Mid-War[edit]

The main Blitz ended in May 1941, but occasional raids continued on Manchester and Liverpool. Newly formed AA units joined the division, the HAA units increasingly being 'mixed' ones into which women of the Auxiliary Territorial Service were integrated. At the same time, experienced units were posted away for service overseas. This led to a continual turnover of units, which accelerated in 1942 with the preparations for Operation Torch and the need to transfer AA units from North West England to counter the Baedeker Blitz and the Luftwaffe's hit-and-run attacks against South Coast towns.[77]

Order of Battle 1941–42[edit]

During this period the division was composed as follows:[78][79][80][81]

  • 33rd AA Brigade
    • 1st HAA RgtRegular regiment, transferred from 1st AA Brigade at Crewe; to Northern Ireland July 1941
    • 93rd HAA Rgt – as above; to the 44th AA Brigade July 1942
    • 95th HAA Rgtjoined September 1942
    • 103rd HAA Rgt – as above; left for mobile training May 1942
    • 107th HAA Rgtnew unit formed Autumn 1940, partly from the 103rd HAA Rgt; left April 1942[81]
    • 117th HAA Rgtjoined autumn, to the 70th AA Brigade December 1941, returned May, left August 1942
    • 137th (Mixed) HAA Rgtnew unit formed November, joined December 1941, left September 1942[81]
    • 149th (Mixed) HAA Rgtnew unit formed February, joined April 1942[81]
    • 154th (Mixed) HAA Rgtnew unit formed March, joined May 1942[81]
    • 29th LAA Rgtjoined autumn 1941, left February 1942
    • 33rd LAA Rgt – as above; left autumn 1941
    • 63rd LAA Rgtfrom the 70th AA Brigade August 1942
    • 98th LAA Rgtnew unit formed December 1941, joined February, left May 1942[81]
    • 134th LAA Rgtnew unit formed February, joined June, left August 1942[81]
    • 4th AA 'Z' Rgt – as above; to the 70th AA Brigade summer, rejoined autumn 1941, left August 1942
  • 44 AA Brigade
    • 58th (Kent) HAA Rgtjoined February, left to join First Army for Operation Torch May 1942[82][83]
    • 70ht HAA Rgt – as above; left for India February 1942[84][85]
    • 81st HAA Rgt – as above; rejoined from Orkney and Shetland Defences (OSDEF), June 1941; to the 70th AA Brigade summer 1941'
    • 93rd HAA Rgt – as above; from the 30th AA Brigade July, left for Middle East August 1942[86]
    • 98th HAA Rgt – as above; left May 1942
    • 115th HAA Rgt – as above; to OSDEF June 1941
    • 151st (Mixed) HAA Rgtnew unit formed February, joined May, left July 1942[81]
    • 21st LAA Rgt – as above; left autumn 1941
    • 39th LAA Rgtjoined summer; to the 53rd AA Brigade autumn; rejoined December 1941; to the 53rd AA Brigade July 1942
    • 65th LAA Rgt – as above; left summer 1941
    • 76th LAA Rgt – as above: to the 70th AA Brigade summer 1941
    • 80th LAA Rgtjoined autumn 1941
    • 88th LAA Rgtjoined May 1942
    • 13th AA 'Z' Rgtjoined autumn 1941
  • 53rd AA Brigade
    • 39th LAA Rgt – as above; from the 44th AA Brigade autumn 1941 and again July 1942; left August 1942
    • 39th S/L Rgt – as above; rejoined from OSDEF May 1941
    • 62nd S/L Rgt – as above
    • 71st S/L Rgt – as above; to OSDEF May 1941, returned January 1941
    • 87th S/L Rgtnew unit formed January 1941; left May 1942[81]
    • 92 S/L Rgt – as above; to the 70th AA Brigade summer 1941
  • 70th AA Brigadenew formation created June 1941
    • 62nd (Northumbrian) HAA Rgtjoined April, left for Operation Torch July 1942[82][87]
    • 81st HAA Rgt – as above; left for Middle East April 1942[86]
    • 117th HAA Rgt – as above; from the 33rd AA Brigade December 1941, returned May 1942
    • 131st (Mixed) HAA Rgtjoined August 1942
    • 63rd LAA Rgt – joined July, to the 33rd AA Brigade August 1942
    • 76th LAA Rgt – as above; left for Ceylon February 1942[88][89]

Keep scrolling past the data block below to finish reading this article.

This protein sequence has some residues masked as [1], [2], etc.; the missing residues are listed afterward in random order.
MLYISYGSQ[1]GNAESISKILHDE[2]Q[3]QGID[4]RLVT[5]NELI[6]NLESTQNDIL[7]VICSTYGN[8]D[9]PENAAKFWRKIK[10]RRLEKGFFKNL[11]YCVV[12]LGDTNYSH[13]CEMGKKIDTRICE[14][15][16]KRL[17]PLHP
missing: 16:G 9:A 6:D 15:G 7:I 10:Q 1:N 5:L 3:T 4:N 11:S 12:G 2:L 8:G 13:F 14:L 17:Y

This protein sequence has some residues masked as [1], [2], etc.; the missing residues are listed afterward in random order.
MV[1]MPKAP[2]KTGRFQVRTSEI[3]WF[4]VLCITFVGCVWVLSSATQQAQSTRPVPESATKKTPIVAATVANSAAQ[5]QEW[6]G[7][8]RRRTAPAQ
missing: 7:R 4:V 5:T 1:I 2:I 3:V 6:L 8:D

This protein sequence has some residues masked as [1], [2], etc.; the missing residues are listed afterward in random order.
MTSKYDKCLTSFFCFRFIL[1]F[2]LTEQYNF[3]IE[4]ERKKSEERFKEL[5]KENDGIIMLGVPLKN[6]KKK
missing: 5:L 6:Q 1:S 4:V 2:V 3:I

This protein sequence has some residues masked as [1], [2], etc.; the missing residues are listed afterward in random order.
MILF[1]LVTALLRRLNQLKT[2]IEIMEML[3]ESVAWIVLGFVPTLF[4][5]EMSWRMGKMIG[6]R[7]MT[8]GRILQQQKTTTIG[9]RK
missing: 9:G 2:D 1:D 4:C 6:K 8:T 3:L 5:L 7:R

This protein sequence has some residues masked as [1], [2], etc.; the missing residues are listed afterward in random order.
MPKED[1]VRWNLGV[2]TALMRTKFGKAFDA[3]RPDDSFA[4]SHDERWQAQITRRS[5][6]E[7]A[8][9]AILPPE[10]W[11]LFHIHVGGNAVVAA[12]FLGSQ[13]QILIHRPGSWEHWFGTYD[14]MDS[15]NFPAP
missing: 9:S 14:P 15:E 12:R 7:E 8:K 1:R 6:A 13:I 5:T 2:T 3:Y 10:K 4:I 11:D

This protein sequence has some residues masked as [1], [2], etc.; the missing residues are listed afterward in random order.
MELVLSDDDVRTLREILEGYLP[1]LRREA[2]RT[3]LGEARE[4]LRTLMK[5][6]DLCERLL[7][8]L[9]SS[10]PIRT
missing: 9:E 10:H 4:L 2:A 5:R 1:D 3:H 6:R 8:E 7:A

• 114th LAA Rgtconverted from the 91st S/L Rgt January 1942; left for mobile training June 1942
    • 92nd S/L Rgt – as above
    • 4th AA 'Z' Rgt – as above; from the 33nd AA Brigade summer, returned autumn 1941

The increased sophistication of Operations Rooms and communications was reflected in the growth in signal units, which attained the following organisation by May 1942:[80]

  • 4th AA Division Mixed Signal Unit HQ, RCS
    • HQ No 1 Company
      • 4th AA Division Mixed Signal Office Section
      • 321st AA Gun Operations Room Mixed Signal Section
      • 323rd AA Gun Operations Room Mixed Signal Section
      • 325th AA Gun Operations Room Mixed Signal Section
      • 70th AA Brigade Signal Office Mixed Sub-Section
      • 10th AA Line Maintenance Section
    • HQ No 2 Company
      • 406th AA Gun Operations Room Mixed Signal Section
      • 18th AA Sub-Gun Operations Room Mixed Signal Sub-Section
      • 19th AA Sub-Gun Operations Room Mixed Signal Sub-Section
      • 20th AA Sub-Gun Operations Room Mixed Signal Sub-Section
      • 21st AA Sub-Gun Operations Room Mixed Signal Sub-Section
      • 33rd AA Brigade Signal Office Mixed Sub-Section
      • 330th AA Gun Operations Room Mixed Signal Section
      • 44th AA Brigade Signal Office Mixed Sub-Section
      • 53rd AA Brigade Signal Office Mixed Sub-Section
      • 117th RAF Fighter Sector Sub-Section
      • 11th AA Line Maintenance Section
      • 12th AA Line Maintenance Section
      • 34th AA Sub-Gun Operations Room Mixed Signal Sub-Section
  • 4th AA Div Radio Maintenance Company, RAOC (later REME)

Disbandment[edit]

At the end of September 1942, AA Command disbanded the AA Corps and Divisions and replaced them with new AA Groups, whose areas of responsibility coincided with the Groups of RAF Fighter Command. The 4th AA Division's responsibilities were taken over by the 4th AA Group, with its HQ at Preston, which covered NW England and N Wales and operated with No. 9 Group RAF.[4] The 4th AA Divisional Signals became 4th AA Group Signals on 21 October 1942[45] The 4th AA Group in turn was disbanded in November 1944.[4]

General Officer Commanding[edit]

The following officers commanded the 4th AA Division:[90][5]

  • Major-General Hugh Martin (1 September 1939 – 9 January 1940)[91]
  • Major-General Robert Pargiter (10 January–27 May 1940)[92]
  • Major-General Charles Cadell (28 May–13 February 1942)[93]
  • Major-General Osmund Frith (14 February–30 September 1942)[94]

Notes[edit]

  1. ^ Cole p.55
  2. ^ a b c d e f g h i j k l m n o p q r s t u v w "4 AA Division 1939 at British Military History" (PDF). Archived from the original (PDF) on 2015-09-23. Retrieved 2015-10-27.
  3. ^ Martin at Generals.dk.
  4. ^ a b c d e Robert Palmer, A Concise History of Anti-Aircraft Command (History and Personnel) at British Military History.[permanent dead link]